Many businesses look to independent contractors to pick up the slack when work gets busy. Online freelancing services like Upwork have made it even easier to find these contractors. Unfortunately, remotely managing contractors can introduce its own set of issues. Here are five crucial things you should know when hiring freelancers from Upwork.

Some Freelancers Copy and Paste their Cover Letters

Upwork proposals require a currency called “Connects,” and Upwork gives contractors a finite number of these Connects to encourage thoughtful project bids. In spite of this, some contractors will copy and paste their cover letters anyway, which means they may not have read your project description and could be ill-prepared to take on the task.

Many companies identify copy-pasters by asking that freelancers use a certain word at the top of their proposal. If that word isn’t there, the company knows that the contractor didn’t read the project description carefully enough, and can then discard that proposal with confidence.

If you’re past the proposal point and are actively interviewing a candidate, ensure that the contractor understands the specificities of your project before awarding it.

You Must Lay Out the Project Scope and Timetables in Advance

This will save you bucketloads of stress in the long run. Before you award your Upwork project to anyone, lay out a clear expectation of the work you wish to receive, and the timetable you’d like to receive it in. Be very specific about the amount of work to be done and the deadlines you expect the contractor to hit. This prevents you from ever being out of the loop with how your project is coming along and helps you identify early on if a contractor isn’t going to work out, which saves you time and money.

Always Protect Access to Your Online Accounts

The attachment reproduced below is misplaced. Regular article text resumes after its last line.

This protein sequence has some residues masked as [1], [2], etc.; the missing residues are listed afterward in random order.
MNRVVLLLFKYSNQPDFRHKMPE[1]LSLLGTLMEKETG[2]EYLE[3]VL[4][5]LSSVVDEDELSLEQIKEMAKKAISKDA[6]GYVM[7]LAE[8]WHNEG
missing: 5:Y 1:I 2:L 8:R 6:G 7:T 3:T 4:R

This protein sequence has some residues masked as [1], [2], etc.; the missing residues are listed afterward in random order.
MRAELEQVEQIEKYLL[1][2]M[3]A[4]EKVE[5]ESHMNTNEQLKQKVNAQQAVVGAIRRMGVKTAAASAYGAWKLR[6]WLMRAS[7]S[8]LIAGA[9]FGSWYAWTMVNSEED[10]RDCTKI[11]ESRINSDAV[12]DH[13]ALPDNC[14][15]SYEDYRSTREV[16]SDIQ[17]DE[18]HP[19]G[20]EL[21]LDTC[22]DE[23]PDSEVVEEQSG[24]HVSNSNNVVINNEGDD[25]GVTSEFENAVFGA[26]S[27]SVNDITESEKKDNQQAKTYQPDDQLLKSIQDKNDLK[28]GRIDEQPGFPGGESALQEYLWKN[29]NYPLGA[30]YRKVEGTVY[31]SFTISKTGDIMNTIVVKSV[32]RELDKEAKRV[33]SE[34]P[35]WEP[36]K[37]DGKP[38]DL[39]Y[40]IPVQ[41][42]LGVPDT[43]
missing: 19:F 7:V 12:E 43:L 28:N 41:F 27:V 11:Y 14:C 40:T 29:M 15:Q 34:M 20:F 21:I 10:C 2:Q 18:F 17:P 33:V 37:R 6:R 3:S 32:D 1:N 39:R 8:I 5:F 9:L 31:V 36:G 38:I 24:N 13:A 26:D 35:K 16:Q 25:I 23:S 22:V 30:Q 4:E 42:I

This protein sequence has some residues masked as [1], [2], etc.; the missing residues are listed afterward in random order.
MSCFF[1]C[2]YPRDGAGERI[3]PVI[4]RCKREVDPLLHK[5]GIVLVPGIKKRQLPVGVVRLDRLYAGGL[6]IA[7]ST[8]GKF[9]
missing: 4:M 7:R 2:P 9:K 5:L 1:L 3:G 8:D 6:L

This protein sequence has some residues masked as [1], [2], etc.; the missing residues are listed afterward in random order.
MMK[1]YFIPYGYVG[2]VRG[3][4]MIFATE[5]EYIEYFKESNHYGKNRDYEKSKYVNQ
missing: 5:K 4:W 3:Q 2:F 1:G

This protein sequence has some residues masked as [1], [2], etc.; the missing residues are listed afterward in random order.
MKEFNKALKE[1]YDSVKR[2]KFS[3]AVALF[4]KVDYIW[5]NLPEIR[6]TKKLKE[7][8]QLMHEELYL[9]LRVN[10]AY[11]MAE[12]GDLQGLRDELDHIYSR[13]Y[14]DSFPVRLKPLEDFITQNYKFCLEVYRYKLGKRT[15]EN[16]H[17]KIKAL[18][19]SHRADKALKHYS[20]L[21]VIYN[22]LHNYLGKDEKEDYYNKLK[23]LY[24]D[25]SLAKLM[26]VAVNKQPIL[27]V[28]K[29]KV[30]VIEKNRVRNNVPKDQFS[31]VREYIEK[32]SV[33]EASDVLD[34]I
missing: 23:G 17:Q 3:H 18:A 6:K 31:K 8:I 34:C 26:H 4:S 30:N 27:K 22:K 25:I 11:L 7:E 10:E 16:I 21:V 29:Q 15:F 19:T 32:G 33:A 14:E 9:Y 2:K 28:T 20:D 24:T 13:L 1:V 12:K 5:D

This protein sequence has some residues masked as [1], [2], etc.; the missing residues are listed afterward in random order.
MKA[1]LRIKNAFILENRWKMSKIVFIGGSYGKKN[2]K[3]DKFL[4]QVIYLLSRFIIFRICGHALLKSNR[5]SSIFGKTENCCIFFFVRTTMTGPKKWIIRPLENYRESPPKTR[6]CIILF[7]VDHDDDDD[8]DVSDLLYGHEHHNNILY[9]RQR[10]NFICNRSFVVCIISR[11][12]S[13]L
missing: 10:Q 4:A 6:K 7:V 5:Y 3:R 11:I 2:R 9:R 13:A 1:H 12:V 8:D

Depending on the type of project you’re heading, you may need to provide an Upwork freelancer with access to your blog, social media accounts, or other properties. Do not give them your master usernames and passwords! Instead, create another user account with lesser permissions, if possible, or route your accounts through a third-party dashboard that can be disabled from the main account.

Why is this necessary? Should your Upwork project end on bad terms, you may feel compelled to leave bad feedback for the contractor. If that contractor has the ability to retaliate by highjacking your online accounts, you’re going to be in for a couple rough weeks of dealing with customer support, not to mention the fallout of dealing with any social media posts the contractor made.

Rate Appropriately, and Remember, You’re Also Being Rated

It’s important¬†to rate contractors appropriately on Upwork. It’s also important to communicate clearly, pay promptly, and remain civil when communicating with a contractor. At the end of a project, you’ll be given the opportunity to rate your contractor, but it’s important to remember that you will be rated, as well. A poor rating could dissuade the best freelancers from Upwork from wanting to work with you, leaving you with lesser-quality candidates.

Taking a Freelancer Away from Upwork can Get Expensive

If you’ve found a contractor on Upwork that you really like, you may feel the temptation to take your relationship off-platform and start paying them directly. If you get caught doing so, however, it could become expensive.

Upwork’s Terms of Service include a “non-circumvention” period of 24 months, which means you’re not allowed to directly pay your Upwork freelancer for two years–that is, unless you pay an opt-out fee, which is either $2,500 or 15 percent of what you estimate you’ll pay your freelancer over two years.Taking the relationship away from the Upwork platform without paying the opt-out fee will likely result in your account being terminated.

What about your experiences hiring freelancers on Upwork? Do you have a good tip to share? Let me know in the comment section below.

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